Retiree Benefits: Options as you leave your employer-provided benefits plan

More Canadians than ever before are preparing to leave the workforce. In this article, we'll provide an overview of some options for health and dental coverage once employer coverage terminates.

You may have spent the majority of your working life covered by a group health and dental coverage provided by your employer. Knowing how to manage and plan for those expenses at retirement can feel overwhelming.


Your needs will be addressed with a combination of government-provided programs, your own resources, and potentially insurance benefits if you top-up the government plans.


Steps to planning for retirement health and dental coverage needs:


Government Seniors Programs: At age 65, provincial governments offer coverage for prescription drugs. In Alberta for instance, the Senior's plan is administered by Alberta Blue Cross. Coverage is for prescription drugs, hospital, ambulance, diabetes supplies and more. This government-provided coverage does not include dental coverage.


Learn more about the Seniors Drug Program here. You can check if your medications are covered by this plan by searching the Government of Alberta Interactive Drug Benefit List. If your medication is listed as a regular benefit, you'll pay a maximum of $25 per prescription.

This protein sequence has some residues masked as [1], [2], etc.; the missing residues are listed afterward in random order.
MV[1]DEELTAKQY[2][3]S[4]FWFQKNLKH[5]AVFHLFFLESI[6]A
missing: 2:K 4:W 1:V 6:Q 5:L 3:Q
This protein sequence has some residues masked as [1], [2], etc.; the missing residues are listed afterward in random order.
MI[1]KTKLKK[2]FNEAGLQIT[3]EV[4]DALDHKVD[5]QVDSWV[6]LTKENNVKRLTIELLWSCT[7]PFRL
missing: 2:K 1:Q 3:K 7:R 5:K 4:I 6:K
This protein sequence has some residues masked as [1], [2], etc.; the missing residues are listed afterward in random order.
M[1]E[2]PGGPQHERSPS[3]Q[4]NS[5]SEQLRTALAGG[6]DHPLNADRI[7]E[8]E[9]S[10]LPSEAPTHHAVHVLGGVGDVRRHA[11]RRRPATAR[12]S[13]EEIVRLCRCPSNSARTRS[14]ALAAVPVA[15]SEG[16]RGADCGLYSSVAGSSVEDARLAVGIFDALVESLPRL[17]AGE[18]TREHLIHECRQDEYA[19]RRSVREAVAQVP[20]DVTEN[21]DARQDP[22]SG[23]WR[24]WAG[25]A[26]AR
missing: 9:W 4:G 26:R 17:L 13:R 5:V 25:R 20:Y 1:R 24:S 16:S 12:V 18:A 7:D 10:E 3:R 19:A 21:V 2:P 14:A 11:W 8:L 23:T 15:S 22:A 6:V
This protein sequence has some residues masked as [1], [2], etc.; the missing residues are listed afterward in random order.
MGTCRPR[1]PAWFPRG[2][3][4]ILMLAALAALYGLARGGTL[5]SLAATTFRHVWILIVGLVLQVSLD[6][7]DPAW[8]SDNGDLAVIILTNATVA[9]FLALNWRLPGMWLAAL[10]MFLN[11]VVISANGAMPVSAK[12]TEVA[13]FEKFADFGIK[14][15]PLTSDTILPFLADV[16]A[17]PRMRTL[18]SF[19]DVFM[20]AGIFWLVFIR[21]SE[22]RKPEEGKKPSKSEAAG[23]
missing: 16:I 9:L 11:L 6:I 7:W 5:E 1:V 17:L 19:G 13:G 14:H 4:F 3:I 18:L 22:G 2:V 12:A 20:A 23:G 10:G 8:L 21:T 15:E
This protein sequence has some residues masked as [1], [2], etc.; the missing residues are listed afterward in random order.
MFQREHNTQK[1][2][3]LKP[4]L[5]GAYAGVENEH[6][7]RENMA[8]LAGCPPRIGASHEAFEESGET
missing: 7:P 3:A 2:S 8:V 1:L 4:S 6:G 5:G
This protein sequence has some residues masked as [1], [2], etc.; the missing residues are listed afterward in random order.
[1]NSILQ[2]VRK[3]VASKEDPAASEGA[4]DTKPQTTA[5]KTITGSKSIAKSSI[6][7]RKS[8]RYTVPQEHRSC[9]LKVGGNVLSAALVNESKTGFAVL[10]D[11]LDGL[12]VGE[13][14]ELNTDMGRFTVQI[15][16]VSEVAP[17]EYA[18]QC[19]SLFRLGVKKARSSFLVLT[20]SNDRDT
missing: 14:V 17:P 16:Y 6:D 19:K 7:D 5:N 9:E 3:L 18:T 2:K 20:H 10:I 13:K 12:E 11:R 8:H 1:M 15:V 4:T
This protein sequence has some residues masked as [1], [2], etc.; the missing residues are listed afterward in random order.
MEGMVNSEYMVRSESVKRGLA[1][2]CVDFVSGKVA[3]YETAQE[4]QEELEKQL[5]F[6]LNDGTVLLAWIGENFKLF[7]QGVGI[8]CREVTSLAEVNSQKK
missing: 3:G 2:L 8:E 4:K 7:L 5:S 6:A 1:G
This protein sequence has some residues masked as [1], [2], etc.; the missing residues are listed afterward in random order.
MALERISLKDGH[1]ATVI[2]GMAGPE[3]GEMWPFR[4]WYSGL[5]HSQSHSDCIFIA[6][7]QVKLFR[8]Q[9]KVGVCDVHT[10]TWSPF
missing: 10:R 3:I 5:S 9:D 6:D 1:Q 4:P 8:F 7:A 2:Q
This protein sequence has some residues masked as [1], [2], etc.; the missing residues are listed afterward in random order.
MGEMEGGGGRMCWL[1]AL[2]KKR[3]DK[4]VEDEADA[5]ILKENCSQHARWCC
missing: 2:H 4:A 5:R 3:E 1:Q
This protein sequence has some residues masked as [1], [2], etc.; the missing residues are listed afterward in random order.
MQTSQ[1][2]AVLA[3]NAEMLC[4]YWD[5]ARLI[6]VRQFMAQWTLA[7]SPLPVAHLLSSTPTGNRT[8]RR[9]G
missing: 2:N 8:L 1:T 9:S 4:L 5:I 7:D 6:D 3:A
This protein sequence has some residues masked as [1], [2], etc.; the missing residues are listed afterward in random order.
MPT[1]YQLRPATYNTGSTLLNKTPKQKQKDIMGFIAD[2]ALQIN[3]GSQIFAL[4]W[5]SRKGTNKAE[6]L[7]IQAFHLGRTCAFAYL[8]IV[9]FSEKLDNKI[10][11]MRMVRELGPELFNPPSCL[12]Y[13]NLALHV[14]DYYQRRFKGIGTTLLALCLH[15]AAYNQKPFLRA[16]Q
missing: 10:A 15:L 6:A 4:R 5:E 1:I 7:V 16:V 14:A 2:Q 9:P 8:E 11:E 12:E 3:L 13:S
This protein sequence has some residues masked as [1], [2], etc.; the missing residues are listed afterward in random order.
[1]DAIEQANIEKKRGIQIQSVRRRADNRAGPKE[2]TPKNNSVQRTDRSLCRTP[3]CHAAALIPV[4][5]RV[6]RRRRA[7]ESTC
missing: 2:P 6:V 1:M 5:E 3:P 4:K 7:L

The Federal Government has committed to providing dental coverage to seniors by 2025, but the first phase of the implementation covers children only, and the maximum benefit is $650 / year.


Evaluate Your Own Resources: Depending on your expected income from government plans and your retirement savings, you may feel prepared to deal with unexpected health and dental expenses. Those with significant resources may feel prepared to "self insure," while others may prefer to spread the cost of health and dental care over the course of the year.


Insurance Programs: It is best to evaluate options for retirement benefits prior to leaving your employer. Some plans allow you to join within 60 days of losing group coverage without answering health questions. That means that any conditions or treatments will be covered.


There are several reasons that you may want to consider insurance programs:

  • You may want to top-up government coverage. Not all medications are covered, including brand-name drugs or medications for which there may be a lower-cost alternative.

  • Dental expenses can be significantly higher than $650 / year. Spreading the cost of those expenses out may offer budgeting assistance when you're on a fixed income.

  • Travel insurance may be a component of a retiree plan. This can be included in some plans or you can purchase coverage on a per-trip or annual multi-trip basis. Watch for pre-existing condition limitations and stability clauses.

  • Paramedical expenses beyond psychology and chiropractic coverage may be important to you.

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